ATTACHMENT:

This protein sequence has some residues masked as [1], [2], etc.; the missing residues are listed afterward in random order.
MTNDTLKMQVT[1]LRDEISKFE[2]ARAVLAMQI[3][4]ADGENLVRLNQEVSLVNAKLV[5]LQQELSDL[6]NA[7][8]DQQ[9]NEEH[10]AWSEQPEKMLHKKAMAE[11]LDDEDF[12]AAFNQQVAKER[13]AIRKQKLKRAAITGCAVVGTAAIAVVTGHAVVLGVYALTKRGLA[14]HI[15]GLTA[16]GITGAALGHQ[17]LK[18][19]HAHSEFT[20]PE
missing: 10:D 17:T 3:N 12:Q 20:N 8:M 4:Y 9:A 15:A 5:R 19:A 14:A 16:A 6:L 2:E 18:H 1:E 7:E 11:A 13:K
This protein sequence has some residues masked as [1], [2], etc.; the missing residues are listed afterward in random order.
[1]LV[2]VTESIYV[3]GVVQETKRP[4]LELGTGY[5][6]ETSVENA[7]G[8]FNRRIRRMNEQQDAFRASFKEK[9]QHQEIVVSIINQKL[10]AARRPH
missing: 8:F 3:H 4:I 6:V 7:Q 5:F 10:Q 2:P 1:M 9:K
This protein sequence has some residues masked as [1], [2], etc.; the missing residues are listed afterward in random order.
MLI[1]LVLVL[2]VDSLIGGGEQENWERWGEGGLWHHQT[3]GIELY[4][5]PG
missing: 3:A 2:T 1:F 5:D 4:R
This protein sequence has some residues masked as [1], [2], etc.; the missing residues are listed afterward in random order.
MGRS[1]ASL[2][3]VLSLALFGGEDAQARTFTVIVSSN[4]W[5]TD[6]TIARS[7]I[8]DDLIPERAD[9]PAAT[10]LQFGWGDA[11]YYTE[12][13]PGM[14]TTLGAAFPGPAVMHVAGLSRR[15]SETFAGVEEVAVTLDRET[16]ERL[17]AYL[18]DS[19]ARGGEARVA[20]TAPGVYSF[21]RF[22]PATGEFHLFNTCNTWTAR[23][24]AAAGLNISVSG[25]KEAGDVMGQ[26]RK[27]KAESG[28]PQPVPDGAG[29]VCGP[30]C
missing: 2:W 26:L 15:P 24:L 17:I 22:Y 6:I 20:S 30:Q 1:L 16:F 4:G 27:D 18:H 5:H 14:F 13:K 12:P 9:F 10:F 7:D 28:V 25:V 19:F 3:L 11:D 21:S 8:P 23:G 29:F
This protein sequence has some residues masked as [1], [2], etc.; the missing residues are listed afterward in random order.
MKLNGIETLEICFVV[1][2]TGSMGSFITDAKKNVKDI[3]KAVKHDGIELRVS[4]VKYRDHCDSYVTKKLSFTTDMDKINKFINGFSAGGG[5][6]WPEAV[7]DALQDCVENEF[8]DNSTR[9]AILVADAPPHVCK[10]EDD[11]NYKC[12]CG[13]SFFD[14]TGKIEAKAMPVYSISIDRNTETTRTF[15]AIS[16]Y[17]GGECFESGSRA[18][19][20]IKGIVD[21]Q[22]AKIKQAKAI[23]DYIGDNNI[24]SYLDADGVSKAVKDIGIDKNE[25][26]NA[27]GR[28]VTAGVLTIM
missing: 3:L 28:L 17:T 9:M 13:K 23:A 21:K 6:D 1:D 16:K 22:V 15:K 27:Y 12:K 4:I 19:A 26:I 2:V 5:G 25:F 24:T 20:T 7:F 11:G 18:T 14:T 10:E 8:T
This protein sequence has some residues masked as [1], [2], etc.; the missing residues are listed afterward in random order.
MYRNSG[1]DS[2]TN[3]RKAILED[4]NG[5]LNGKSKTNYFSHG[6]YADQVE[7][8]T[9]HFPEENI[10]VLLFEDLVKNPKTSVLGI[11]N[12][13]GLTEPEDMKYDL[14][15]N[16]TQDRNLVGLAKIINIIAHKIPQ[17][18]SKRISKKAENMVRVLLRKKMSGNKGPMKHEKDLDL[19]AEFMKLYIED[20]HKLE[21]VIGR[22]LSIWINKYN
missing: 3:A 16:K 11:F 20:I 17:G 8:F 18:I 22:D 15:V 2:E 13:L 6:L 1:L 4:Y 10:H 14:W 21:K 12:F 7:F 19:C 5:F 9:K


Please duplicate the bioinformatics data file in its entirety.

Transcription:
This protein sequence has some residues masked as [1], [2], etc.; the missing residues are listed afterward in random order.
MTNDTLKMQVT[1]LRDEISKFE[2]ARAVLAMQI[3][4]ADGENLVRLNQEVSLVNAKLV[5]LQQELSDL[6]NA[7][8]DQQ[9]NEEH[10]AWSEQPEKMLHKKAMAE[11]LDDEDF[12]AAFNQQVAKER[13]AIRKQKLKRAAITGCAVVGTAAIAVVTGHAVVLGVYALTKRGLA[14]HI[15]GLTA[16]GITGAALGHQ[17]LK[18][19]HAHSEFT[20]PE
missing: 10:D 17:T 3:N 12:Q 20:N 8:M 4:Y 9:A 15:A 5:R 19:A 14:A 16:A 6:L 2:E 18:H 1:E 7:E 11:A 13:K
This protein sequence has some residues masked as [1], [2], etc.; the missing residues are listed afterward in random order.
[1]LV[2]VTESIYV[3]GVVQETKRP[4]LELGTGY[5][6]ETSVENA[7]G[8]FNRRIRRMNEQQDAFRASFKEK[9]QHQEIVVSIINQKL[10]AARRPH
missing: 8:F 3:H 4:I 6:V 7:Q 5:F 10:Q 2:P 1:M 9:K
This protein sequence has some residues masked as [1], [2], etc.; the missing residues are listed afterward in random order.
MLI[1]LVLVL[2]VDSLIGGGEQENWERWGEGGLWHHQT[3]GIELY[4][5]PG
missing: 3:A 2:T 1:F 5:D 4:R
This protein sequence has some residues masked as [1], [2], etc.; the missing residues are listed afterward in random order.
MGRS[1]ASL[2][3]VLSLALFGGEDAQARTFTVIVSSN[4]W[5]TD[6]TIARS[7]I[8]DDLIPERAD[9]PAAT[10]LQFGWGDA[11]YYTE[12][13]PGM[14]TTLGAAFPGPAVMHVAGLSRR[15]SETFAGVEEVAVTLDRET[16]ERL[17]AYL[18]DS[19]ARGGEARVA[20]TAPGVYSF[21]RF[22]PATGEFHLFNTCNTWTAR[23][24]AAAGLNISVSG[25]KEAGDVMGQ[26]RK[27]KAESG[28]PQPVPDGAG[29]VCGP[30]C
missing: 2:W 26:L 15:P 24:L 17:I 22:Y 6:I 20:S 30:Q 1:L 16:F 4:G 27:D 18:H 5:H 14:F 13:K 12:P 9:F 10:F 7:D 28:V 25:V 19:F 3:L 11:D 21:S 8:P 23:G 29:F
This protein sequence has some residues masked as [1], [2], etc.; the missing residues are listed afterward in random order.
MKLNGIETLEICFVV[1][2]TGSMGSFITDAKKNVKDI[3]KAVKHDGIELRVS[4]VKYRDHCDSYVTKKLSFTTDMDKINKFINGFSAGGG[5][6]WPEAV[7]DALQDCVENEF[8]DNSTR[9]AILVADAPPHVCK[10]EDD[11]NYKC[12]CG[13]SFFD[14]TGKIEAKAMPVYSISIDRNTETTRTF[15]AIS[16]Y[17]GGECFESGSRA[18][19][20]IKGIVD[21]Q[22]AKIKQAKAI[23]DYIGDNNI[24]SYLDADGVSKAVKDIGIDKNE[25][26]NA[27]GR[28]VTAGVLTIM
missing: 3:L 28:L 17:T 9:M 13:K 23:A 21:K 6:D 1:D 16:K 22:V 15:K 27:Y 12:K 4:I 19:A 26:I 2:V 5:G 25:F 24:T 20:T 7:F 11:G 18:T 14:T 10:E 8:T
This protein sequence has some residues masked as [1], [2], etc.; the missing residues are listed afterward in random order.
MYRNSG[1]DS[2]TN[3]RKAILED[4]NG[5]LNGKSKTNYFSHG[6]YADQVE[7][8]T[9]HFPEENI[10]VLLFEDLVKNPKTSVLGI[11]N[12][13]GLTEPEDMKYDL[14][15]N[16]TQDRNLVGLAKIINIIAHKIPQ[17][18]SKRISKKAENMVRVLLRKKMSGNKGPMKHEKDLDL[19]AEFMKLYIED[20]HKLE[21]VIGR[22]LSIWINKYN
missing: 3:A 16:K 11:F 20:I 17:G 8:F 18:I 22:D 15:V 2:E 13:L 6:L 1:L 4:Y 10:H 14:W 21:K 12:F 7:F 19:C 5:F 9:K